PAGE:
Raising kids is hard, raising them to be above-average productive members of society is even harder. Indeed, one of those hard things about raising kids is hearing endless advice on how to raise kids “right”; so don’t listen to everyone and their ideas. Instead, listen to the science and collective wisdom of really smart people. It turns out that making kids do chores is a good way to help kids be better adults as it engrains in them a mentality of helping and “pitching-in” when needed.
In the Harvard Grant Study, the longest running longitudinal study in history, (spanning 75 years and counting–from 1938 to the present), researchers identified two things that people need in order to be happy and successful:
The first? Love.
The second? Work ethic.
And what’s the best way to develop work ethic in young people? Based on the experiences of the 724 high-achievers who were part of the study (including people like future-President Kennedy and Ben Bradlee, the Watergate-era editor of The Washington Post) there’s a consensus.
Thanks to Liz!
Earlier this year Kate Black (not the person in the picture) wrote an article in Masionneuve about what’s it like to feel alone against the world. For years people have been showing up to rallies, writing letters, signing campaigns, and more, but nothing seems to change. That’s how climate activists have been feeling for decades and it wears people out. After all, going against the richest corporations on the planet is no small task. Black wrote about the efforts of Nestar Russell as a way to capture the feelings of inadequacies and frustration that many climate champions feel. It’s worth acknowledging the emotional toll on activist so we can better learn how not to burn out.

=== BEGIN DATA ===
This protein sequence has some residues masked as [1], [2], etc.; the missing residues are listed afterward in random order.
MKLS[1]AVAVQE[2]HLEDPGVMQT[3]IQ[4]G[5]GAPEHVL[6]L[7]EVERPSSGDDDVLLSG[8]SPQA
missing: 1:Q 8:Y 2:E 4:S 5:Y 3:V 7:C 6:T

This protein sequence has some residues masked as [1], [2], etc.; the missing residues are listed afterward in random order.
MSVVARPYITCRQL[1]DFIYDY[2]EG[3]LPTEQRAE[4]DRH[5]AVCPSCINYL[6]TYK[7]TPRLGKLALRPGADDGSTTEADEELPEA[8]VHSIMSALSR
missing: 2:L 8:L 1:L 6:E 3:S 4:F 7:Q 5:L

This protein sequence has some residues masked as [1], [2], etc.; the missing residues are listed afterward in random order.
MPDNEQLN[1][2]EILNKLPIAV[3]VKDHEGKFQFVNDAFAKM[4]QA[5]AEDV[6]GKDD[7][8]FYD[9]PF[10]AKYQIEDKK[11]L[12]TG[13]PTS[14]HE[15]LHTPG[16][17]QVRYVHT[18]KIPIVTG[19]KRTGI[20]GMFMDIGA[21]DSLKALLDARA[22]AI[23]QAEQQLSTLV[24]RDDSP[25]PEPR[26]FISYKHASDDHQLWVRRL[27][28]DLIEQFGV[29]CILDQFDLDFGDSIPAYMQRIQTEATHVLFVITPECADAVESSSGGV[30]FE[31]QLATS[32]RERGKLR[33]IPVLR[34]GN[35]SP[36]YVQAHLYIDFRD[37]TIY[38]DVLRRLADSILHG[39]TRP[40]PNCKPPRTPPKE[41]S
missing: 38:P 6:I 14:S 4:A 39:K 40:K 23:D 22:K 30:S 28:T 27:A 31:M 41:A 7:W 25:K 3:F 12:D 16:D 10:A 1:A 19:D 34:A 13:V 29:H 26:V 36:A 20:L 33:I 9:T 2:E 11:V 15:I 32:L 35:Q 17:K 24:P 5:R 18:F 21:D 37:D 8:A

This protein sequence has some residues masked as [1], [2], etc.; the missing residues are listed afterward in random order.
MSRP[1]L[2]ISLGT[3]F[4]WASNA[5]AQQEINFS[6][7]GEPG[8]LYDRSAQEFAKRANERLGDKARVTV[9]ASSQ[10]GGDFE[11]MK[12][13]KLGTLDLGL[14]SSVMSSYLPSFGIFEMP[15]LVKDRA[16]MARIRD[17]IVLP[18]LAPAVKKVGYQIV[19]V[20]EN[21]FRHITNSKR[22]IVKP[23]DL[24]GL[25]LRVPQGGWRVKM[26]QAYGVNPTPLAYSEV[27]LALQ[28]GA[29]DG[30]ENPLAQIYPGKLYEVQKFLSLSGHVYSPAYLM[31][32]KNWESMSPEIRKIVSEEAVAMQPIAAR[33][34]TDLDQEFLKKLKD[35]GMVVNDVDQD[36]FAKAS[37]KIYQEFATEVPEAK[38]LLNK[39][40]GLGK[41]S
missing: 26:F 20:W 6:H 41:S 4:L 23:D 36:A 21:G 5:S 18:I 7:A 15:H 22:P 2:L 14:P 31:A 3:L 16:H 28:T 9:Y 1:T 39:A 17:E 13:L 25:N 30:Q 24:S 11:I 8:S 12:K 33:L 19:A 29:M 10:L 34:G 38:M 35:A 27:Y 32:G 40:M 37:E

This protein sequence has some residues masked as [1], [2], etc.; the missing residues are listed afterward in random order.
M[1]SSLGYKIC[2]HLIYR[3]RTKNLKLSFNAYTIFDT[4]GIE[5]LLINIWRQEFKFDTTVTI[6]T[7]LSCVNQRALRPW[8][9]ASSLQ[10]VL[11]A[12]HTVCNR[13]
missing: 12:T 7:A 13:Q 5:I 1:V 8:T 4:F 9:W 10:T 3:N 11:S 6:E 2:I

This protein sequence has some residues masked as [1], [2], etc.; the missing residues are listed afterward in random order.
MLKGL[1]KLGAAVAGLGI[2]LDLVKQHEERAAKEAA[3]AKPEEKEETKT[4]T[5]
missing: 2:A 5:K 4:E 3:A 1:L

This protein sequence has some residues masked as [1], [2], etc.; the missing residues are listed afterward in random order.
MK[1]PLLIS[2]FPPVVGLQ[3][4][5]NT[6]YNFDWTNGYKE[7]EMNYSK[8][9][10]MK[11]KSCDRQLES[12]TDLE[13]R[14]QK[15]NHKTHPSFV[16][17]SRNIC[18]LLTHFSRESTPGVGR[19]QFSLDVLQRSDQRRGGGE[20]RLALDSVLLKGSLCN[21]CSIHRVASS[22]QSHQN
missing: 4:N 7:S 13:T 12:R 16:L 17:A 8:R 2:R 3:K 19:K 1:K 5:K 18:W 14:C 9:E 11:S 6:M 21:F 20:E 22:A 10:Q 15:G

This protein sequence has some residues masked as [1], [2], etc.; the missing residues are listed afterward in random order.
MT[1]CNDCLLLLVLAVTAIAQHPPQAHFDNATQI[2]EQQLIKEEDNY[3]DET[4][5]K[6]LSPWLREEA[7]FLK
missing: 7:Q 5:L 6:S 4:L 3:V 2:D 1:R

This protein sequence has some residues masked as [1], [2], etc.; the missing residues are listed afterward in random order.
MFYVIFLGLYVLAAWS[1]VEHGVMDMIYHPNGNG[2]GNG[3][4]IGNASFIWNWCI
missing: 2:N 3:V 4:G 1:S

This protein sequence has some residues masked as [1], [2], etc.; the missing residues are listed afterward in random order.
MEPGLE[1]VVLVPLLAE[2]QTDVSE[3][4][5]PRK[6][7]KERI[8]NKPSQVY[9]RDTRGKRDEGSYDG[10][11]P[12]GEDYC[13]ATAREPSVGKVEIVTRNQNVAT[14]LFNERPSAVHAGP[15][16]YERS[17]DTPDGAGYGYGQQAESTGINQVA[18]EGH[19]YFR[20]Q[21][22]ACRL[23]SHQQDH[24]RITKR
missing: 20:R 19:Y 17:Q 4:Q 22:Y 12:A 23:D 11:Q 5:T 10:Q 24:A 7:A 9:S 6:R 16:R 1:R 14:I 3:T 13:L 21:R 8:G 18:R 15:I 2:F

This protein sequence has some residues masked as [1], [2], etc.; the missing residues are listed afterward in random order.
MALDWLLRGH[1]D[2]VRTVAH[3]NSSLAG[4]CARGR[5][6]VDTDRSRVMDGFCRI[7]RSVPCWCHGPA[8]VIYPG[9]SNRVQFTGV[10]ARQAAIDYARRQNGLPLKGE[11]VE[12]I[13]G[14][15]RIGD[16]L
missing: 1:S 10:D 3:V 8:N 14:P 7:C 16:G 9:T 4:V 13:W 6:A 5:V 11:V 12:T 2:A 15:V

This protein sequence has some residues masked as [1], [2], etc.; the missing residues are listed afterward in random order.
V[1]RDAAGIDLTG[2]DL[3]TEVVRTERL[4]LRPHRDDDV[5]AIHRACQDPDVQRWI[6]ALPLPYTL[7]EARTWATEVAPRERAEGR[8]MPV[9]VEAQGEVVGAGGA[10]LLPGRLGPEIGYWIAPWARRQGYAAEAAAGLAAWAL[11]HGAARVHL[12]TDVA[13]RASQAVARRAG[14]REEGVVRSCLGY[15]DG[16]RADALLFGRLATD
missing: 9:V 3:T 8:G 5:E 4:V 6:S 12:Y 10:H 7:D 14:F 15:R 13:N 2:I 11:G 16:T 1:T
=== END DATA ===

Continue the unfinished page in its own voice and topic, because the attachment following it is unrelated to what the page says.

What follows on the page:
The climate strike is tomorrow and you should join in to, at the very least, provide a confidence boost to those of us that need it. The worst thing that can happen is that the world gets a little better.
Several news outlets and well-intentioned bloggers responded to the depressing onslaught by publishing steps normal people can take to reduce their carbon footprint, like taking public transit or eating less meat. People on the internet didn’t like this either, and with reason. The individual steps, no matter how drastic, seem impossibly small when compared to the toll taken by massive corporations. Two leading climate research institutes report that 70 percent of industrial greenhouse gas emissions created since 1988 can be traced back to no more than one hundred fossil fuel companies.
Most people do seem to want to do something about the environment. A 2015 report found that 73 percent of millennials are willing to spend more on a brand if it’s “sustainable,” whatever that means. It’s no surprise that every company seems to be greenwashing itself—trying to look carbon-conscious without actually doing anything meaningful, like how Starbucks is phasing out newly unpopular plastic straws with sippy-cup lids that use even more plastic than the straws they replace.
Of course, the planet doesn’t have time for ineffective, small changes anymore, let alone corporate greenwashing. “It’s becoming clear that we don’t have the luxury of slowly wading into the shallow end,” Wynes says. He is also wary of what he calls “techno-optimism,” the idea that new inventions like electric cars and planes are going to “bail us out.” It could be years before an electric plane is efficient enough to make long flights.
The Multiversity Collective wants you to think of a better world by exploring alternatives.The collective was created to explore the full potential of Toronto by imaging future worlds (or alternatives to today) that are fully aware of -and engage in – multiple ways of knowing. It’s a call to envision a better city and a better world through diverse multicultural thinking. Their first project on empowering creative communities launched this week and runs to the end of 2019 at Oakwood Public Library in Toronto.